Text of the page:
MANILA - Power outages caused by this year's strongest storm in the country might affect the efficacy of vaccines and coronavirus testing paraphernalia, which need to be frozen, the health department said Monday.
Rolly (international name: GONI), a super typhoon at its peak, killed at least 16 people as it caused flooding and landslides, destroyed houses, and toppled power lines in the hardest-hit areas where hundreds of thousands fled their homes over the weekend.
"May mga potential na cold chain management na problema para sa ating bakuna, COVID-19 test kits at specimens kung magtatagal ang pagbalik ng kuryente," Health Secretary Francisco Duque III said in a Laging Handa press briefing.
(There are potential cold chain management problems for our vaccines, COVID-19 test kits and specimens if it will take long to restore electricity.)
"Ako'y nanawagan sa Department of Energy na sana po, bigyan prayoridad ang pagbabalik kaagaran ng electrical supply sa mga apektadong lugar, lalo't may parating na namang isa pang bagyo," he added.
(I am asking the Department of Energy to prioritize restoring the electrical supply in affected areas, especially since another storm is coming.)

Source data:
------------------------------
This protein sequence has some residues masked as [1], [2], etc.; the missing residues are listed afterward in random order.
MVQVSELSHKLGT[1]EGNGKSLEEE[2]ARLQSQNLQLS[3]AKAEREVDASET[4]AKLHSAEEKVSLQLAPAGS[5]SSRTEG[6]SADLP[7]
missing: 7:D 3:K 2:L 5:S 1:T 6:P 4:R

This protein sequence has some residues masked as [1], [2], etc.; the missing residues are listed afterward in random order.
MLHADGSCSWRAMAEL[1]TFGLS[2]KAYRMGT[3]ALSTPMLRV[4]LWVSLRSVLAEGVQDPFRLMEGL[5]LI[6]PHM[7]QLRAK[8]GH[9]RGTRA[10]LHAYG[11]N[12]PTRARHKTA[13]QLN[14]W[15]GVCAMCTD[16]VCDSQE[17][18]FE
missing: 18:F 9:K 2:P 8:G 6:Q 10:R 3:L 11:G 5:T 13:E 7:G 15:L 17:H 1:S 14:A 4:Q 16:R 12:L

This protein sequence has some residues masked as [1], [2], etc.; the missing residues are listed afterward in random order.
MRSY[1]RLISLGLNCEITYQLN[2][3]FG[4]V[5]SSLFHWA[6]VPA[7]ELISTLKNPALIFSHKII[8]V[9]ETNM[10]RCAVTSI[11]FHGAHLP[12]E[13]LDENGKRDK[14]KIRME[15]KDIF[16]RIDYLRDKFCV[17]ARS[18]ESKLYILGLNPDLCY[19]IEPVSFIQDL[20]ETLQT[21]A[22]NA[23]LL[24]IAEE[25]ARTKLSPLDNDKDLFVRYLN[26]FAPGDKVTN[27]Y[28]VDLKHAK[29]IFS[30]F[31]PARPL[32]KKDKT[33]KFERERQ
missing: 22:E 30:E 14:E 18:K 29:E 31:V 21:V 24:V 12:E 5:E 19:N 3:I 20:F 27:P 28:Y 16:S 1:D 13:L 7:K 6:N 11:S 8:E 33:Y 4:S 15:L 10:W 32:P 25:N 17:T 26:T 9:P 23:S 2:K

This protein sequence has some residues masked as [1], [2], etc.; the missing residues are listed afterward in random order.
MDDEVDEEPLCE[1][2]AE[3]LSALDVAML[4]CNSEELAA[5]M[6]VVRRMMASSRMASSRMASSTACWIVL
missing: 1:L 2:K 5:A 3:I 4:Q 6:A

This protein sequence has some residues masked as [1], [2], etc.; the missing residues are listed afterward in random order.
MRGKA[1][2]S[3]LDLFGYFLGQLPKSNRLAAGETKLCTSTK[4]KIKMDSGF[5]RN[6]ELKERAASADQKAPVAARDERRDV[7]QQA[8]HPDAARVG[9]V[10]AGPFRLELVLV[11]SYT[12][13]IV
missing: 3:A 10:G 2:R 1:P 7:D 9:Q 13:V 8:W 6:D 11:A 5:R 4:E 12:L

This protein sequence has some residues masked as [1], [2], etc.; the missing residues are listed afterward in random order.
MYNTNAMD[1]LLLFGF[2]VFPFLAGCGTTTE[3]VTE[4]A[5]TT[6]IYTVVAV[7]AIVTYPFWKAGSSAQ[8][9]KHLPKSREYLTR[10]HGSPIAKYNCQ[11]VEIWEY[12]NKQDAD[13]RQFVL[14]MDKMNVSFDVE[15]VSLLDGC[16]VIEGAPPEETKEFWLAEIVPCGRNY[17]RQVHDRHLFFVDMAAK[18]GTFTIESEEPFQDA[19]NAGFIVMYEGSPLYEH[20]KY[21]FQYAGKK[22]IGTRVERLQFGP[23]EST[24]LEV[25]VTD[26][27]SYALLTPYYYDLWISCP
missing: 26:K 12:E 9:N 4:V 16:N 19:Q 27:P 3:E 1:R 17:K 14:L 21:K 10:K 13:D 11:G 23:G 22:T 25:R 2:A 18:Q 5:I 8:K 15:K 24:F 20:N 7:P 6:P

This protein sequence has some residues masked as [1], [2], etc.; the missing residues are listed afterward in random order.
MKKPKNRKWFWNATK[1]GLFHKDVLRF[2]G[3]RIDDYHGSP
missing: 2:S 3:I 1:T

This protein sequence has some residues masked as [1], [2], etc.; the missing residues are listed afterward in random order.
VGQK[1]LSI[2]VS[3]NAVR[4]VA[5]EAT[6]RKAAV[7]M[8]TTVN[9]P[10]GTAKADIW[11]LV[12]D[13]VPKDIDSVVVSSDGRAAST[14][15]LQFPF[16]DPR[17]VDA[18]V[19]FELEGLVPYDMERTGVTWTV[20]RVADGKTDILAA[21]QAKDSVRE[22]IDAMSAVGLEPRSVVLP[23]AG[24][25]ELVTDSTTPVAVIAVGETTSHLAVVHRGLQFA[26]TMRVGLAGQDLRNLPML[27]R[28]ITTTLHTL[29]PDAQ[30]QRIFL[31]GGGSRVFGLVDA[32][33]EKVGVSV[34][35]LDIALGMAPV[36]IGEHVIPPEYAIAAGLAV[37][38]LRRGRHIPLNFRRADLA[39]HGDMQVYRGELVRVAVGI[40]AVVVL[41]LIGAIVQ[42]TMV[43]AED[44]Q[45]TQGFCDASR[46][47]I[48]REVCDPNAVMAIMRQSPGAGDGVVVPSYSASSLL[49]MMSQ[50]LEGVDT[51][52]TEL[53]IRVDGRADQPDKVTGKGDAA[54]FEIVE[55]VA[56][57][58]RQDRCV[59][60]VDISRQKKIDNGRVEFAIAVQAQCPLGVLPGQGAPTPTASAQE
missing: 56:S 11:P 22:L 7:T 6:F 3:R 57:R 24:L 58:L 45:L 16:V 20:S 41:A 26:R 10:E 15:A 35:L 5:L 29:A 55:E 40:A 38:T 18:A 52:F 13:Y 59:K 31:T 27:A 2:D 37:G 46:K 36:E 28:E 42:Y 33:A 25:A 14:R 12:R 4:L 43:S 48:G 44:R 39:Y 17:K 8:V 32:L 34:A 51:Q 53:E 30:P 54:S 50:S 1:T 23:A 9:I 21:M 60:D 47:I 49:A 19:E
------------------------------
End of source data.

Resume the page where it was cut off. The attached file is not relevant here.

The new weather disturbance, Siony (international name: ATSANI), which entered the Philippine area of responsibility (PAR) on Sunday morning just hours after Rolly hit land in the Bicol Region, may reach severe tropical storm category and make landfall this week, the state weather bureau said.
Rolly, meanwhile, is already on its way out of the PAR.
Power was still out in the entire Bicol region, Energy Undersecretary Alex Lopez said in the same press briefing held before noon Monday.
Six power plants in Luzon went on emergency shutdown to avoid typhoon damage and disconnection from the power grid, while 3 others are undergoing restoration, he said.
All power players are "doing everything to restore and put the power back," added Energy Secretary Alfonso Cusi.
The Philippines has recorded a total of 385,400 confirmed COVID-19 cases, as of Monday, of which, 29,301, or 7.6 percent, are active.